Mohamed Farouk, oil driller ADES International’s (LON:ADES) chief executive, makes his business sound very straightforward.
“Our business model relies largely on legacy offshore assets that we purchase and refurbish.”
To give an idea of the cost difference, he says on average it costs about US$30mln to buy and refurbish a mothballed rig compared to the new build cost of about US$200mln.
And it is not as if these are tired pieces of kit. Far from it. Most are in excellent condition, he says, and require just a few adjustments to fit in with ADES’s plans.
Top five driller
ADES is currently in the top five of drill contractors in the Middle East and North Africa region (MENA), which he says puts it in a happy middle ground between the giants and local operators – ‘the culture is of a multinational but the service like a local firm’.
Fleet boosted by Weatherford acquisition
Based in Egypt, ADES has just made another significant addition to its fleet with the acquisition of 31 onshore drilling rigs located in MENA from drilling services powerhouse Weatherford International.
At present, twenty of the rigs are under contract with the rest to be used as inventory and for tenders.
Revenues from the Weatherford rigs are expected to be US$150mln a year and they will add US$750mln to ADES’ order backlog.
The purchase price is US$287.5mln to be paid from cash and debt facilities.
Farouk said he was ‘truly delighted’ with the deal.
Describing it as a landmark transaction, Farouk added it will significantly expand ADES total fleet and more than doubles its operational fleet.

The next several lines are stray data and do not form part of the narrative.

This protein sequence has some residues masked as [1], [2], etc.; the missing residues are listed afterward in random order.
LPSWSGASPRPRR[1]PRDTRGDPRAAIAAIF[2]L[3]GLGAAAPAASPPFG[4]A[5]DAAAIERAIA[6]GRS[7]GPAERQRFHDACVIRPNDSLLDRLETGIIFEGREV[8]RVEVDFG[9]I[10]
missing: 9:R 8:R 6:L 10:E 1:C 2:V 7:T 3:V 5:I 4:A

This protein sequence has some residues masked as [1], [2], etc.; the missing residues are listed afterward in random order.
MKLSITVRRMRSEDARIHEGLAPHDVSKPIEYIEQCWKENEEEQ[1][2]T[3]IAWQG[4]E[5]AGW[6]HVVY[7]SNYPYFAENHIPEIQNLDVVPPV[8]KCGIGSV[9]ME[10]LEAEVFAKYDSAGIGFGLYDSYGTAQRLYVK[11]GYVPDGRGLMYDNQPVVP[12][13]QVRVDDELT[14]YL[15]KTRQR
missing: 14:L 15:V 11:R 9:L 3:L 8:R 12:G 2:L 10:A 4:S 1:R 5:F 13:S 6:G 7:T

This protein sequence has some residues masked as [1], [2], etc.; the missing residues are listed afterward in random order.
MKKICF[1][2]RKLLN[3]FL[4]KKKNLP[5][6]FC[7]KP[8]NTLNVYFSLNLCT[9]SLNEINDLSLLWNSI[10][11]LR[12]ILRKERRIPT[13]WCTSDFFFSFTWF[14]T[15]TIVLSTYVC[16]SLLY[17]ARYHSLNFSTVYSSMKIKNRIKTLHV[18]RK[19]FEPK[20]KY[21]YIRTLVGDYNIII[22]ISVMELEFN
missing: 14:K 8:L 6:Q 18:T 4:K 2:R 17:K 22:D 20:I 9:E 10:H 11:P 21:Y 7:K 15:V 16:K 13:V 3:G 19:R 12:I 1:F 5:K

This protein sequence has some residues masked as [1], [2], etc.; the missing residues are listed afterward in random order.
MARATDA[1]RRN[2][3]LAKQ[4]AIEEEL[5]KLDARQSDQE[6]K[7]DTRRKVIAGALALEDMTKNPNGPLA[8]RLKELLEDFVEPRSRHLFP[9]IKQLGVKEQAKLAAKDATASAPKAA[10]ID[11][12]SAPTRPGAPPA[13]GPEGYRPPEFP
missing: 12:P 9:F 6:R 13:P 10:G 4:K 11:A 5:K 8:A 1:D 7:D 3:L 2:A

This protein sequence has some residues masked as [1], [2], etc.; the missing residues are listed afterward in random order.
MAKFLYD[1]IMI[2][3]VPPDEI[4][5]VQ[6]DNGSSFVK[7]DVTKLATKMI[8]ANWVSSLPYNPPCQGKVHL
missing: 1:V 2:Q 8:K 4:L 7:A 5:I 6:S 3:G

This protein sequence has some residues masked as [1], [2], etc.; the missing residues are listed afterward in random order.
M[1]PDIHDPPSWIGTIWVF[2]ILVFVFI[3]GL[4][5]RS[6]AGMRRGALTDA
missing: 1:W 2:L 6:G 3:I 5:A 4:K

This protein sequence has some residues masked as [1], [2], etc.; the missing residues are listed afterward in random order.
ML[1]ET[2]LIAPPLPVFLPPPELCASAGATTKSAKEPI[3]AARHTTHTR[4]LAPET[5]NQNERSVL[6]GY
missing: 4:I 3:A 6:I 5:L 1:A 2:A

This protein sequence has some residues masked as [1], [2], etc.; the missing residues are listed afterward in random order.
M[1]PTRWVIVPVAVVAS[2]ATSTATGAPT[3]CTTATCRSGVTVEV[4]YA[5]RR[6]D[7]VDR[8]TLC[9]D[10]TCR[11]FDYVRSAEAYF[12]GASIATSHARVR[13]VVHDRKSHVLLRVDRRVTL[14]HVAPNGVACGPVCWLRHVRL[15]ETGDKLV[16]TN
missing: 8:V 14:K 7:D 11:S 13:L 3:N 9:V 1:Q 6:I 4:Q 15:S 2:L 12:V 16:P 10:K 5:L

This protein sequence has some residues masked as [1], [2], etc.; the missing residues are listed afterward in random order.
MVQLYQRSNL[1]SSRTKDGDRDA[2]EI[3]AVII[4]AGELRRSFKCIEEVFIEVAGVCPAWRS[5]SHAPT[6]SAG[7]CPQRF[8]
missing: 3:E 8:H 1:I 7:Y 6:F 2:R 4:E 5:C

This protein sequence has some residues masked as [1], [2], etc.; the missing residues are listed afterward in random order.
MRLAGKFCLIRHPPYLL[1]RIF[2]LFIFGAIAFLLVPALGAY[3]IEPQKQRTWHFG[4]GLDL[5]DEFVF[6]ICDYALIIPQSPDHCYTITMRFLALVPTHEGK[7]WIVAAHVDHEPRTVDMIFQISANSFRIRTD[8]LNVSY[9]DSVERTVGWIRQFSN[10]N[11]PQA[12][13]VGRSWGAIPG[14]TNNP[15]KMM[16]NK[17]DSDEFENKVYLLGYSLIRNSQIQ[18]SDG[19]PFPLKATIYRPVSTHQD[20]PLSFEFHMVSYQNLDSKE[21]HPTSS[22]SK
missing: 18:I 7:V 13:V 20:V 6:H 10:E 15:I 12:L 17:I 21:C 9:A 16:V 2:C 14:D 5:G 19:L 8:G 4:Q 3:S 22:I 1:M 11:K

The new assets will also reinforce the company’s position in the Saudi Arabian and Algerian markets and mark the expansion of its regional footprint into Kuwait and Southern Iraq.
ADES will have 34 onshore rigs in the Middle East/ North Africa region on completion.
The acquisition follows the acquisition of three jack-up rigs from US firm Nabors, further strengthening its position when oil activity recovers.
At that point, if history is a guide, prices for contracts will bounce sharply higher as drill contracting is a notoriously feast or famine business.
And it may not be too far away.
In a trading update in June, ADES said it expects the recent rally in oil prices to feed through into “a marked improvement in global supply-demand dynamics and a resulting upward trajectory in day rates and tendering activity”.
Crude prices have doubled over the past two years and oil and gas companies have dusted down exploration programmes mothballed during the three-year crude slump.
ADES’s fleet comprises jack-up offshore drilling rigs, onshore drilling rigs, a jack-up barge, and a mobile offshore production unit.
A US$140 ln loan facility was arranged with Alinma Bank, a Saudi-based financial institution, toallow it to buy more rigs to operate in the Kingdom.
The credit line is in addition to a US$450mln facility arranged by Bank of America Merrill Lynch and the European Bank for Reconstruction and Development.
The Nabors rigs will take the number of Jack-Ups to thirteen and Farouk expects the new rigs to add to revenues in the second half of 2018.
At US$15.20, up 15% on the Weatherford deal, ADES is valued at US$644mln.